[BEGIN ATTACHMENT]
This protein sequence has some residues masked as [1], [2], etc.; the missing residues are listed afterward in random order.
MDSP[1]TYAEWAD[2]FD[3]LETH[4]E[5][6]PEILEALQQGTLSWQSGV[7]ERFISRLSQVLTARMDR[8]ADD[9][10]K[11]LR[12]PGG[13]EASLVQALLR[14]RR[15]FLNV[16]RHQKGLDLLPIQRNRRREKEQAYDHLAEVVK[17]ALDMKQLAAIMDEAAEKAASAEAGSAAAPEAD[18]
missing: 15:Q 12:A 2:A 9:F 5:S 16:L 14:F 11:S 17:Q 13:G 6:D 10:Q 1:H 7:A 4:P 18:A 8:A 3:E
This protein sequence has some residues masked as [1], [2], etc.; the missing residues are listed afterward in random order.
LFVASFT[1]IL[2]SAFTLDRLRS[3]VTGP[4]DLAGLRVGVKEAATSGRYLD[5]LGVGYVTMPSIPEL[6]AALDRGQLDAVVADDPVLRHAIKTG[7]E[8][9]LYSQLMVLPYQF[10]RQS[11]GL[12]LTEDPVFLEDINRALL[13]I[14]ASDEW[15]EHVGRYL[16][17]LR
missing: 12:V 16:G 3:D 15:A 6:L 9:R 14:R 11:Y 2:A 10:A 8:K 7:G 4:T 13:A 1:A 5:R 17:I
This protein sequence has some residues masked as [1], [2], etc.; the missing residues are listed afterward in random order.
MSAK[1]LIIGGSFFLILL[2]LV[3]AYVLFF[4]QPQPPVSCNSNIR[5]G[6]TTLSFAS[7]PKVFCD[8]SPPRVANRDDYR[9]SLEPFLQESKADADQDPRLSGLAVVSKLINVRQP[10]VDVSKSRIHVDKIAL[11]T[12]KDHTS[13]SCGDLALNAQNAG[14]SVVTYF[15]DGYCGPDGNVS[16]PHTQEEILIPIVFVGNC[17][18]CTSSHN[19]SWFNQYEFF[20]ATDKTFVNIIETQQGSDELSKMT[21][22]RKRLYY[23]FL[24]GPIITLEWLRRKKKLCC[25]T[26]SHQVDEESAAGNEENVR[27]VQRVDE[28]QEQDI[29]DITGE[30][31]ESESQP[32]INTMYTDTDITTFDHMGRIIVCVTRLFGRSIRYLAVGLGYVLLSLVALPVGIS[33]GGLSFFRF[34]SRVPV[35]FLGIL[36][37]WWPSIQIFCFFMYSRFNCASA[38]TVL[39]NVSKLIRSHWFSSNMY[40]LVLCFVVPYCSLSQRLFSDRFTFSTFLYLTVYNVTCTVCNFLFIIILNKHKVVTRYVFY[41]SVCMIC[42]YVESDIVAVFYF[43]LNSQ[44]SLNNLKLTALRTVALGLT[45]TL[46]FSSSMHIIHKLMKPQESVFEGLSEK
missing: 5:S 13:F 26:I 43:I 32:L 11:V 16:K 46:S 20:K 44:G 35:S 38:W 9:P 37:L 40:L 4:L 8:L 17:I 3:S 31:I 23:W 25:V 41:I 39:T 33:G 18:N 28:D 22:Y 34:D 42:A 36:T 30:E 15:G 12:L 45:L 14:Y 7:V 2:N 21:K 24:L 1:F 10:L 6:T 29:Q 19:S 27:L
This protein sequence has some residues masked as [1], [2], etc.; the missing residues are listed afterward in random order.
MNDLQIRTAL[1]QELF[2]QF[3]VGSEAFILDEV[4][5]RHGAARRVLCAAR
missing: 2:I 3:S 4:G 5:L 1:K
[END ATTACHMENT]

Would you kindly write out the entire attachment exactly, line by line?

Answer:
This protein sequence has some residues masked as [1], [2], etc.; the missing residues are listed afterward in random order.
MDSP[1]TYAEWAD[2]FD[3]LETH[4]E[5][6]PEILEALQQGTLSWQSGV[7]ERFISRLSQVLTARMDR[8]ADD[9][10]K[11]LR[12]PGG[13]EASLVQALLR[14]RR[15]FLNV[16]RHQKGLDLLPIQRNRRREKEQAYDHLAEVVK[17]ALDMKQLAAIMDEAAEKAASAEAGSAAAPEAD[18]
missing: 15:Q 12:A 2:A 9:F 5:S 16:L 14:F 11:S 17:Q 13:G 6:D 10:Q 1:H 7:A 4:P 18:A 8:A 3:E
This protein sequence has some residues masked as [1], [2], etc.; the missing residues are listed afterward in random order.
LFVASFT[1]IL[2]SAFTLDRLRS[3]VTGP[4]DLAGLRVGVKEAATSGRYLD[5]LGVGYVTMPSIPEL[6]AALDRGQLDAVVADDPVLRHAIKTG[7]E[8][9]LYSQLMVLPYQF[10]RQS[11]GL[12]LTEDPVFLEDINRALL[13]I[14]ASDEW[15]EHVGRYL[16][17]LR
missing: 12:V 16:G 3:D 15:A 6:L 9:R 14:R 11:Y 2:A 10:A 8:K 7:G 4:T 13:A 1:A 5:R 17:I
This protein sequence has some residues masked as [1], [2], etc.; the missing residues are listed afterward in random order.
MSAK[1]LIIGGSFFLILL[2]LV[3]AYVLFF[4]QPQPPVSCNSNIR[5]G[6]TTLSFAS[7]PKVFCD[8]SPPRVANRDDYR[9]SLEPFLQESKADADQDPRLSGLAVVSKLINVRQP[10]VDVSKSRIHVDKIAL[11]T[12]KDHTS[13]SCGDLALNAQNAG[14]SVVTYF[15]DGYCGPDGNVS[16]PHTQEEILIPIVFVGNC[17][18]CTSSHN[19]SWFNQYEFF[20]ATDKTFVNIIETQQGSDELSKMT[21][22]RKRLYY[23]FL[24]GPIITLEWLRRKKKLCC[25]T[26]SHQVDEESAAGNEENVR[27]VQRVDE[28]QEQDI[29]DITGE[30][31]ESESQP[32]INTMYTDTDITTFDHMGRIIVCVTRLFGRSIRYLAVGLGYVLLSLVALPVGIS[33]GGLSFFRF[34]SRVPV[35]FLGIL[36][37]WWPSIQIFCFFMYSRFNCASA[38]TVL[39]NVSKLIRSHWFSSNMY[40]LVLCFVVPYCSLSQRLFSDRFTFSTFLYLTVYNVTCTVCNFLFIIILNKHKVVTRYVFY[41]SVCMIC[42]YVESDIVAVFYF[43]LNSQ[44]SLNNLKLTALRTVALGLT[45]TL[46]FSSSMHIIHKLMKPQESVFEGLSEK
missing: 5:S 13:F 26:I 43:I 32:L 11:V 16:K 46:S 20:K 44:G 35:S 38:W 9:P 37:L 40:L 4:L 8:L 17:I 3:S 31:I 23:W 25:V 41:I 39:T 33:G 18:N 28:D 22:Y 34:D 42:A 36:T 30:E 15:G 12:L 45:L 14:Y 7:V 2:N 21:K 24:L 1:F 10:L 6:T 29:Q 19:S 27:L
This protein sequence has some residues masked as [1], [2], etc.; the missing residues are listed afterward in random order.
MNDLQIRTAL[1]QELF[2]QF[3]VGSEAFILDEV[4][5]RHGAARRVLCAAR
missing: 2:I 3:S 4:G 5:L 1:K